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Recognition in The Real World
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The Economics of Recognition

Posted By Jason Thomson, Instigator, Jigsaw, Monday, March 7, 2016
Updated: Monday, March 14, 2016

What to consider with your program.

One of the challenges many companies encounter when either launching or refreshing an employee recognition program is justifying the costs to senior management. This can be tricky since many times, programs will not generate tangible ROI. However, when viewing things in a greater perspective, a well-run program has a dramatic impact on a company’s bottom line.

When it comes to an employee recognition programs there are two major objectives to consider. First, a program must drive and/or reinforce the behaviors a company has determined. This is vital to their overall success because it not only gives defined objectives to employees but also contributes to the company’s overall culture. Secondly, it’s crucial to create a culture that employees want to be a part of and share with others. How employees feel is a reflection on you and the company culture you’ve established. So, if we take each matter and view it in terms of ROI, the justification becomes abundantly easier to recognize.

According to the Workplace Research Foundation, highly engaged employees are 38% more likely to have above-average productivity. Additionally, the study noted, increasing employee engagement investments by 10% can increase profits by $2,400 per employee, per year, and that’s just the start of the ROI an engaged workforce can create. Let’s consider the ripple effect an engaged workforce creates a higher level of service, which creates higher customer satisfaction, which increases sales which ultimately leads to higher levels of profits.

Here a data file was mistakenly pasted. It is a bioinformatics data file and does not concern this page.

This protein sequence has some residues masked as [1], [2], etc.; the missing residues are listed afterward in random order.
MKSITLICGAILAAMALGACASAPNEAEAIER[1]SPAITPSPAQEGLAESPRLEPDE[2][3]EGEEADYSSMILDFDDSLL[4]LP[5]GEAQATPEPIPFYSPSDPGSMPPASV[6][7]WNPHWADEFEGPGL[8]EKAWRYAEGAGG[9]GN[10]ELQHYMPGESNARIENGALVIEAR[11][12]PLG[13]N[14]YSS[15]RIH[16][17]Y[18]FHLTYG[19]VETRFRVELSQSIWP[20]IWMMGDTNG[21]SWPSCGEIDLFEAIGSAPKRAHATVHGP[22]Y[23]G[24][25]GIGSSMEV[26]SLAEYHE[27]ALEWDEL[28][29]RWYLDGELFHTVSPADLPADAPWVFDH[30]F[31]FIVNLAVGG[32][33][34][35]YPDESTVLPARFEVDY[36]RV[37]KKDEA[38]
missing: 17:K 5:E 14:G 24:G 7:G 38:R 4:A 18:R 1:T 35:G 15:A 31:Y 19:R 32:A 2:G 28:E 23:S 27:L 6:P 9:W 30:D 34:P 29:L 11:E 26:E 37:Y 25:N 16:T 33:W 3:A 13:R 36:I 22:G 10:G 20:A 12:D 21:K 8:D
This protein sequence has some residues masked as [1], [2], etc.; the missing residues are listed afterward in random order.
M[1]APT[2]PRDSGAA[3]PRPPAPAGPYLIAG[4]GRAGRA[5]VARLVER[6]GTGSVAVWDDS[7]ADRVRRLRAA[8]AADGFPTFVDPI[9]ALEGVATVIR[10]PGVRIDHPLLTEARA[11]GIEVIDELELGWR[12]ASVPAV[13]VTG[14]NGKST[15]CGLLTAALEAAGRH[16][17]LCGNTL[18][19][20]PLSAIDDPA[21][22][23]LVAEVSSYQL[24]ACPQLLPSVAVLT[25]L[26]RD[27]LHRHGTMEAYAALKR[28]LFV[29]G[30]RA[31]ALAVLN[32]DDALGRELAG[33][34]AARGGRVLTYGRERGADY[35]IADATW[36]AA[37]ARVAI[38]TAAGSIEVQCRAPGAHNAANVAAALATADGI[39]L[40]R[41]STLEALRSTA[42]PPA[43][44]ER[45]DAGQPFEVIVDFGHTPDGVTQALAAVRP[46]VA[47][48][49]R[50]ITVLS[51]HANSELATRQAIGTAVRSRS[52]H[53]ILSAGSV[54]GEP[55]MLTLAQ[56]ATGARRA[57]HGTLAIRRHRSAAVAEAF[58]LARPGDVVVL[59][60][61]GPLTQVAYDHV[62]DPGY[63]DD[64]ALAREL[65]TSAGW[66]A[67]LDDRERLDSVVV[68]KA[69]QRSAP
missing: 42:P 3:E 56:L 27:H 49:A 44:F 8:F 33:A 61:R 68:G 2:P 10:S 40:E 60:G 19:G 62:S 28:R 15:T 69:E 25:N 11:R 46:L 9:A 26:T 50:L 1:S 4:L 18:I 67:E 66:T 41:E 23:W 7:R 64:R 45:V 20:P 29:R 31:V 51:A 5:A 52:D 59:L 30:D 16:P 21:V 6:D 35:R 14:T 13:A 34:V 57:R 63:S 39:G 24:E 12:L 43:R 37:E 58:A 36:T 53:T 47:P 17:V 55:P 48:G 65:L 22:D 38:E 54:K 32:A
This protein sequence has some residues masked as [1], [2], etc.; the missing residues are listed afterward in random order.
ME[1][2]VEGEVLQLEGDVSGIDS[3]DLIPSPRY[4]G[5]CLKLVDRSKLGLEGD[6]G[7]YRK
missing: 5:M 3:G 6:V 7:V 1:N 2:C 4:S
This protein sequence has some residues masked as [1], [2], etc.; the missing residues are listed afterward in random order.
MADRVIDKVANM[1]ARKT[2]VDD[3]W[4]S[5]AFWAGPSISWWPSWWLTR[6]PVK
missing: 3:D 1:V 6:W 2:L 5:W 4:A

Now, let’s consider the effect it has on retention. The number-one reason most Americans leave their jobs is that they don’t feel appreciated. According to the Department of Labor, 22% of new hires will leave their job within 45 days of being hired, couple that with the average cost to replace an employee making $50,000/year is just under $10,000 and you can see how retention can have a dramatic influence on a company’s bottom line. Organizations with recognition programs, which are highly effective at enabling employee engagement, had 31% lower voluntary turnover than organizations with ineffective recognition programs.

As you can see in the two examples above, the economics of a recognition program may not be something that fits into the cell of a spreadsheet. But, a well-run program featuring desirable rewards, should not only be self-liquidating but will ultimately have long-term effect on a company’s overall profitability and success.

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